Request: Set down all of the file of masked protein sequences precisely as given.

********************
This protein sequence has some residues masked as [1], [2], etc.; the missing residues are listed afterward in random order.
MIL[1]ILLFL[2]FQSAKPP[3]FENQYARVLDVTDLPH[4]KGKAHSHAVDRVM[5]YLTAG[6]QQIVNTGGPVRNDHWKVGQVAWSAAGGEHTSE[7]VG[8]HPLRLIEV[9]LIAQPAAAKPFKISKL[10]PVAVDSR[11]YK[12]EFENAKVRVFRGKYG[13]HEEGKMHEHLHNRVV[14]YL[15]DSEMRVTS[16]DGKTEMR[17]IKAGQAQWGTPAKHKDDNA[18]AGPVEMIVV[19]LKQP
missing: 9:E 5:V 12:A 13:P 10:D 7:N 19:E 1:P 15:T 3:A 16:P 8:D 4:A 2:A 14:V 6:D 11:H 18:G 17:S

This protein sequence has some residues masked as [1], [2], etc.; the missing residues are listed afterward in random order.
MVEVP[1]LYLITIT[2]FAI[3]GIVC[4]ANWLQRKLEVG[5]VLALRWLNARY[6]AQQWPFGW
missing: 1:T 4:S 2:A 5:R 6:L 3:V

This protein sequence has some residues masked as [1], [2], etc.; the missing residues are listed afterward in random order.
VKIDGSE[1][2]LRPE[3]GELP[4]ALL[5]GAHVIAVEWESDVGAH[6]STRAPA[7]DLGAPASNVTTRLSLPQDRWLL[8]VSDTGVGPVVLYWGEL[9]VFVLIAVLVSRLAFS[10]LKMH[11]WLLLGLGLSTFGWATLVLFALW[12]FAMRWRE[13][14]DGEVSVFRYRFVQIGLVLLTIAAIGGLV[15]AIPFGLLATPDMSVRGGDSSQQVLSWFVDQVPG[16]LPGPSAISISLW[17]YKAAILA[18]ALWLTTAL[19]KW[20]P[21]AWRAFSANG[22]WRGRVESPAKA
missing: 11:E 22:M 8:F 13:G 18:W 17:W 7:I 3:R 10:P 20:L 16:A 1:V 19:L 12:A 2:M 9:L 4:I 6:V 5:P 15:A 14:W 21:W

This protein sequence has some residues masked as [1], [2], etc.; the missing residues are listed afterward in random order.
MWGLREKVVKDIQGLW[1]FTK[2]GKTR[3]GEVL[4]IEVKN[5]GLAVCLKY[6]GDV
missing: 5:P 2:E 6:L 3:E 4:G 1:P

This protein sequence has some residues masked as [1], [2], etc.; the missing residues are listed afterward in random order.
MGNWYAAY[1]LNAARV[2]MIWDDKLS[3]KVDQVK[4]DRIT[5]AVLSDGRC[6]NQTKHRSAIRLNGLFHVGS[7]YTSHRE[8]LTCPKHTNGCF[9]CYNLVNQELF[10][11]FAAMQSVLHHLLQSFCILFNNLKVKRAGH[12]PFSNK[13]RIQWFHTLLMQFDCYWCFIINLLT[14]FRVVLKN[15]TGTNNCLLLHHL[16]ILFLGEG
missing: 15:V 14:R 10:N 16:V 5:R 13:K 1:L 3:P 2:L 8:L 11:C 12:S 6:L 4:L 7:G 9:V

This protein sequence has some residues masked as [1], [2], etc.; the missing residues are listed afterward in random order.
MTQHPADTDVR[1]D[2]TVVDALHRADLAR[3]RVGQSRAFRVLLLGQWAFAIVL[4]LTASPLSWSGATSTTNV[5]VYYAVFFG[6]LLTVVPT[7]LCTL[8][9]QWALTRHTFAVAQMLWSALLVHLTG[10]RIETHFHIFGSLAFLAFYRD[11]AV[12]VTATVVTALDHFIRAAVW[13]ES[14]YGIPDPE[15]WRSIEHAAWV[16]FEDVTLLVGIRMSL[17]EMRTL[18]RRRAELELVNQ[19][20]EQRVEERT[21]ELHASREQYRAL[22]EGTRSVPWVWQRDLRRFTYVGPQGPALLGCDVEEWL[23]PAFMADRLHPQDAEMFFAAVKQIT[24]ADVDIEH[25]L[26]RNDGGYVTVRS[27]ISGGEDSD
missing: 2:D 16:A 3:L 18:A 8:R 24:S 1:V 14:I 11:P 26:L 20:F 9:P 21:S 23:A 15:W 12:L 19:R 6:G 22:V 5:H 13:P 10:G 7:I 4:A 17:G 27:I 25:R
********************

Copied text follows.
This protein sequence has some residues masked as [1], [2], etc.; the missing residues are listed afterward in random order.
MIL[1]ILLFL[2]FQSAKPP[3]FENQYARVLDVTDLPH[4]KGKAHSHAVDRVM[5]YLTAG[6]QQIVNTGGPVRNDHWKVGQVAWSAAGGEHTSE[7]VG[8]HPLRLIEV[9]LIAQPAAAKPFKISKL[10]PVAVDSR[11]YK[12]EFENAKVRVFRGKYG[13]HEEGKMHEHLHNRVV[14]YL[15]DSEMRVTS[16]DGKTEMR[17]IKAGQAQWGTPAKHKDDNA[18]AGPVEMIVV[19]LKQP
missing: 9:E 5:V 12:A 13:P 10:D 7:N 19:E 1:P 15:T 3:A 16:P 8:D 4:A 2:A 14:V 6:D 11:H 18:G 17:S

This protein sequence has some residues masked as [1], [2], etc.; the missing residues are listed afterward in random order.
MVEVP[1]LYLITIT[2]FAI[3]GIVC[4]ANWLQRKLEVG[5]VLALRWLNARY[6]AQQWPFGW
missing: 1:T 4:S 2:A 5:R 6:L 3:V

This protein sequence has some residues masked as [1], [2], etc.; the missing residues are listed afterward in random order.
VKIDGSE[1][2]LRPE[3]GELP[4]ALL[5]GAHVIAVEWESDVGAH[6]STRAPA[7]DLGAPASNVTTRLSLPQDRWLL[8]VSDTGVGPVVLYWGEL[9]VFVLIAVLVSRLAFS[10]LKMH[11]WLLLGLGLSTFGWATLVLFALW[12]FAMRWRE[13][14]DGEVSVFRYRFVQIGLVLLTIAAIGGLV[15]AIPFGLLATPDMSVRGGDSSQQVLSWFVDQVPG[16]LPGPSAISISLW[17]YKAAILA[18]ALWLTTAL[19]KW[20]P[21]AWRAFSANG[22]WRGRVESPAKA
missing: 11:E 22:M 8:F 13:G 18:W 17:W 7:I 3:R 10:P 20:L 16:A 1:V 19:L 12:A 2:M 9:L 4:I 6:V 5:P 15:A 14:W 21:W

This protein sequence has some residues masked as [1], [2], etc.; the missing residues are listed afterward in random order.
MWGLREKVVKDIQGLW[1]FTK[2]GKTR[3]GEVL[4]IEVKN[5]GLAVCLKY[6]GDV
missing: 5:P 2:E 6:L 3:E 4:G 1:P

This protein sequence has some residues masked as [1], [2], etc.; the missing residues are listed afterward in random order.
MGNWYAAY[1]LNAARV[2]MIWDDKLS[3]KVDQVK[4]DRIT[5]AVLSDGRC[6]NQTKHRSAIRLNGLFHVGS[7]YTSHRE[8]LTCPKHTNGCF[9]CYNLVNQELF[10][11]FAAMQSVLHHLLQSFCILFNNLKVKRAGH[12]PFSNK[13]RIQWFHTLLMQFDCYWCFIINLLT[14]FRVVLKN[15]TGTNNCLLLHHL[16]ILFLGEG
missing: 15:V 14:R 10:N 16:V 5:R 13:K 1:L 3:P 2:L 8:L 11:C 12:S 6:L 4:L 7:G 9:V

This protein sequence has some residues masked as [1], [2], etc.; the missing residues are listed afterward in random order.
MTQHPADTDVR[1]D[2]TVVDALHRADLAR[3]RVGQSRAFRVLLLGQWAFAIVL[4]LTASPLSWSGATSTTNV[5]VYYAVFFG[6]LLTVVPT[7]LCTL[8][9]QWALTRHTFAVAQMLWSALLVHLTG[10]RIETHFHIFGSLAFLAFYRD[11]AV[12]VTATVVTALDHFIRAAVW[13]ES[14]YGIPDPE[15]WRSIEHAAWV[16]FEDVTLLVGIRMSL[17]EMRTL[18]RRRAELELVNQ[19][20]EQRVEERT[21]ELHASREQYRAL[22]EGTRSVPWVWQRDLRRFTYVGPQGPALLGCDVEEWL[23]PAFMADRLHPQDAEMFFAAVKQIT[24]ADVDIEH[25]L[26]RNDGGYVTVRS[27]ISGGEDSD
missing: 2:D 16:A 3:L 18:A 8:R 24:S 1:V 14:I 11:P 26:L 20:F 9:P 21:S 23:A 15:W 12:L 19:R 6:G 22:V 5:H 13:P 10:G 7:I 4:A 17:G 27:I 25:R